Morgan Stanley has released a new report estimating that electric car sales will increase become 10 to 15 percent of the global new car market by 2025. That is three time the rate the investment banking house has projected in the past. Why the sudden shift in its thinking? While the US is conveniently planning to reduce or eliminate fuel economy regulations, every other civilized country has rules in place that will require auto manufacturers to dramatically lower the emissions from their vehicle in just a few years time.
A note on defining terms. Some Gas2 readers object strenuously to calling any car with an internal combustion engine an electric car. However, those who are less technically oriented often lump all cars that take advantage of an electric motor to drive an vehicle either full or part time together under the term “electric car.” Morgan Stanley falls into the group that is somewhat fuzzy with definitions.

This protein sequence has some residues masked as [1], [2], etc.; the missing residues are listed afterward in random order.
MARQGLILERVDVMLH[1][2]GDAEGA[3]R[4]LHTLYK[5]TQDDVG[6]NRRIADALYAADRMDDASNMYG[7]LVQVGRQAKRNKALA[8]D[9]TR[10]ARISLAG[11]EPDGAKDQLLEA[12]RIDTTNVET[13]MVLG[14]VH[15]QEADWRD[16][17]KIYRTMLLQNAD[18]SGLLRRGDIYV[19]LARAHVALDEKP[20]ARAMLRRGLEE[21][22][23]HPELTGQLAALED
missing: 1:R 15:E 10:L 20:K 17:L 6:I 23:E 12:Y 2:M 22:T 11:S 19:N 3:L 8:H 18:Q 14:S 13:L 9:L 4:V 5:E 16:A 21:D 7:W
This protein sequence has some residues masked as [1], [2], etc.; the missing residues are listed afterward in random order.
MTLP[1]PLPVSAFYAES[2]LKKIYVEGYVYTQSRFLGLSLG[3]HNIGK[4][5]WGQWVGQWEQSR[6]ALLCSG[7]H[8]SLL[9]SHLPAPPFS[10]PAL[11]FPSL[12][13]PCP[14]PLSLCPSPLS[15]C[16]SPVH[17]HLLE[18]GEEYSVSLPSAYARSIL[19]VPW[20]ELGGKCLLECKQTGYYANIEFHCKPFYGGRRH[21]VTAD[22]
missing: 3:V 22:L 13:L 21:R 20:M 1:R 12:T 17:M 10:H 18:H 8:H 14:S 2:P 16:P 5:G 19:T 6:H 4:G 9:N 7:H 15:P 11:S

Morgan Stanley analyst Harald Hendrikse, lead author of the report, says there are still significant barriers to mass adoption of electric cars. “Battery costs remain very high. Battery range remains too small and batteries are still too heavy. Battery charging infrastructure has not been sorted out in many countries. Are EVs actually environmentally friendly given through-life cost and environmental impact?
“Consumer demand seems to have been very limited for most EVs launched to date – presumably excluding Tesla. Despite this, we now have a situation where some of the largest (manufacturers) in the world are investing heavily in this technology, and setting aggressive targets for their take-up,” Hendrikse writes.